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Retailers say poor payment strategies mean shoppers leave emptyhanded

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More than half of retailers believe that shoppers leave transactional websites empty handed because of poor checkout experiences, a new study suggests.

Some 52% of 100 UK retailers questioned for a study from Ovum and Klarna said that friction in the online checkout is the biggest reason that shoppers abandon baskets online. Some 40% blamed a lack of payment methods and 39% said a lack of lending or credit options stopped consumers completing their payment.

Retailers believe that increasing the range of payment and financing options is the key route to ensuring more consumers make it through the checkout process, and lower the rate of basket abandonment affecting UK retailers. Some 98% of merchants said consumers want new and easier ways to pay online and 78% of merchants said they would like to introduce consumer finance at the point of sale – although 85% said this last option was too complicated and expensive.

However, consumer appetite for more varied payment methods is strong, according to consumer research from Klarna: it found that 53% of 2,000 online shoppers questioned said they were looking for new and easier ways to pay online, while 56% of consumers said they would buy more online if there were more varied payment options available.

Retailers taking part in the study estimated that almost two-thirds (65%) of retail sales would take place online by 2019. Sales made on mobile devices rose by 350% in two years, increasing from 1.8% in 2015 to 8.1% of total sales today amongst retailers surveyed. They predict that by 2019, well over one in ten (12.8%) of all retail sales (both in store and online) will be made on mobile and in preparation, nine out of 10 retailers today are currently investing in mobile payment capabilities to stay competitive.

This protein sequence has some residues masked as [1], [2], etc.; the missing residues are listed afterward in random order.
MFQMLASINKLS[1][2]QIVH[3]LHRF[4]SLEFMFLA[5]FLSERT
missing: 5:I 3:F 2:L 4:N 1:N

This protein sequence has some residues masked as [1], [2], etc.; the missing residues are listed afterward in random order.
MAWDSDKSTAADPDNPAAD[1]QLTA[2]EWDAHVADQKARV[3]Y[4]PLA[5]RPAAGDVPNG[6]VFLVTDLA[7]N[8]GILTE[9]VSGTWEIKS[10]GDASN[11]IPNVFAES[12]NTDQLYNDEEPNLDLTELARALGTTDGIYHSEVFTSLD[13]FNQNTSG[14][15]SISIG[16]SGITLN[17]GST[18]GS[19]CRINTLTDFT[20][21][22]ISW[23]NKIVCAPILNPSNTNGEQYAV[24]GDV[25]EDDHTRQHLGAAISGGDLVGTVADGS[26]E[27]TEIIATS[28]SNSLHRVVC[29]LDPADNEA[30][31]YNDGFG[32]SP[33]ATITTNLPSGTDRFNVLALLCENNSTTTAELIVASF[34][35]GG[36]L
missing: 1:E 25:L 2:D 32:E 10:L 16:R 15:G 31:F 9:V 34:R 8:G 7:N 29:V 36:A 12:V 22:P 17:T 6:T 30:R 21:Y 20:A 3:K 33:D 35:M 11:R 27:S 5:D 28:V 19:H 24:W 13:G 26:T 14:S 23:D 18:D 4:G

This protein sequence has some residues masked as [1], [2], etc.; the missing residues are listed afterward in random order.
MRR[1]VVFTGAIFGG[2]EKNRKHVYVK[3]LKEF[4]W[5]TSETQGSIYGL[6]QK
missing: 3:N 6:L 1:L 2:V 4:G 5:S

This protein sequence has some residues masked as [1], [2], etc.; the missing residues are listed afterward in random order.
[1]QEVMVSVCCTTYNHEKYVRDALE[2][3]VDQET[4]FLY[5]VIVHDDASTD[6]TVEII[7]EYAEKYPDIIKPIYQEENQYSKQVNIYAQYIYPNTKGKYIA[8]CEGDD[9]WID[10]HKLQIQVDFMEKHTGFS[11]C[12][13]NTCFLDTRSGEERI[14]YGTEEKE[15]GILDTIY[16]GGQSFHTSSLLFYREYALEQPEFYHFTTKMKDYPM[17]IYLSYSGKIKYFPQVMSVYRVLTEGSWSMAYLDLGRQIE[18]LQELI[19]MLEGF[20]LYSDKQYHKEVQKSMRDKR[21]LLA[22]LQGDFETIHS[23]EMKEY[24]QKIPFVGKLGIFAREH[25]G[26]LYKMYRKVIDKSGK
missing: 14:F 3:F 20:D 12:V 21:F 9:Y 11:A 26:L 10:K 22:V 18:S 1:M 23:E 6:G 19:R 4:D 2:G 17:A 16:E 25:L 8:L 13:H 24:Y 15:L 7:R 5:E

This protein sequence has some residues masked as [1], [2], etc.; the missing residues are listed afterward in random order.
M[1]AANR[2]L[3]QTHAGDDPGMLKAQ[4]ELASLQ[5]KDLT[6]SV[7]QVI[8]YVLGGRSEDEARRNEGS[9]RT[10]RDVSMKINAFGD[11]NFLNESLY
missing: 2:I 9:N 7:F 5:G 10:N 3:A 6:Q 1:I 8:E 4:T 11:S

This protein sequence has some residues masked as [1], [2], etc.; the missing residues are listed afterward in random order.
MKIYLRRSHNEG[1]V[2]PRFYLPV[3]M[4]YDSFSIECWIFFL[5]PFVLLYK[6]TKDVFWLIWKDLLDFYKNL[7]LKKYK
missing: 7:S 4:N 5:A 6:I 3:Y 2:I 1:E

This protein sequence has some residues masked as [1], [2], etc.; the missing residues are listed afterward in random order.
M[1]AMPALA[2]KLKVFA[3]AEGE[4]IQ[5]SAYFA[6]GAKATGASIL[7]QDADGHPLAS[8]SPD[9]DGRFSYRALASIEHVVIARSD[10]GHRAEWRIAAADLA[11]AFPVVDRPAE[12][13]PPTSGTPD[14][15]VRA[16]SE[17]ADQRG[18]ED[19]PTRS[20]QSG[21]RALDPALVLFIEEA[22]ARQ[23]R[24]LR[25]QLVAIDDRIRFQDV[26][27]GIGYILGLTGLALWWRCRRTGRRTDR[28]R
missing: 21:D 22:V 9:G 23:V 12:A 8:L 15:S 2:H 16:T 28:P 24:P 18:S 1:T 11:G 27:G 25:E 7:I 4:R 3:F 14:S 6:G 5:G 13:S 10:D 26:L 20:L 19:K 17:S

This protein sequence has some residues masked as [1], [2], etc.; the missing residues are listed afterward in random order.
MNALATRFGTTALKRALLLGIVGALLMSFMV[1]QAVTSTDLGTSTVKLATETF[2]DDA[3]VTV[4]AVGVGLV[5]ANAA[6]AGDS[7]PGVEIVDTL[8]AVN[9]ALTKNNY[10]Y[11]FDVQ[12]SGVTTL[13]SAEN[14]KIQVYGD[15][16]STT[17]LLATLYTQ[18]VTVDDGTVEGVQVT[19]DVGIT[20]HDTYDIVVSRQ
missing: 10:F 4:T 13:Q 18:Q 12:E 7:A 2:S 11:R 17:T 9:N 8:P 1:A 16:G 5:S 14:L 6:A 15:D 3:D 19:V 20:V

The explosion in mobile shopping, finds the Klarna consumer research, is being driven by digital natives, such as Millennials and Generation Z (18 to 34-year-olds), which now account for over half of all online retail purchases in the UK. This compares to 30% for generation X (35 to 50-year-olds) and just 10% for baby boomers (50 to 70-year-olds).

Some 90% of merchants say that meeting the demands of millennials is driving investment in new payment technologies.

Fashion in particular is emerging as a major battleground to win millennial loyalty, with 95% of retailers upping their investment in tech to meet their expectations.

Luke Griffiths, UK general manager at Klarna, said: “This data shows that simple things such as a tricky checkout process or lack of payment options can turn off today’s consumers. But there is much to gain for retailers who get this right – consumers will spend more if the payment process is smooth and stress free.”

Gilles Ubaghs, principal analyst with Ovum, said: “The UK is amongst the most dynamic and competitive markets when it comes to online and mobile shopping. The fierce levels of competition, combined with an increasingly demanding customer base driven by millennials, is now leading to more experimentation in how we pay. It’s getting harder for retailers to stand out online – improving payments and offering new ways to finance purchases is undoubtedly becoming a critical component of the ecommerce landscape.”

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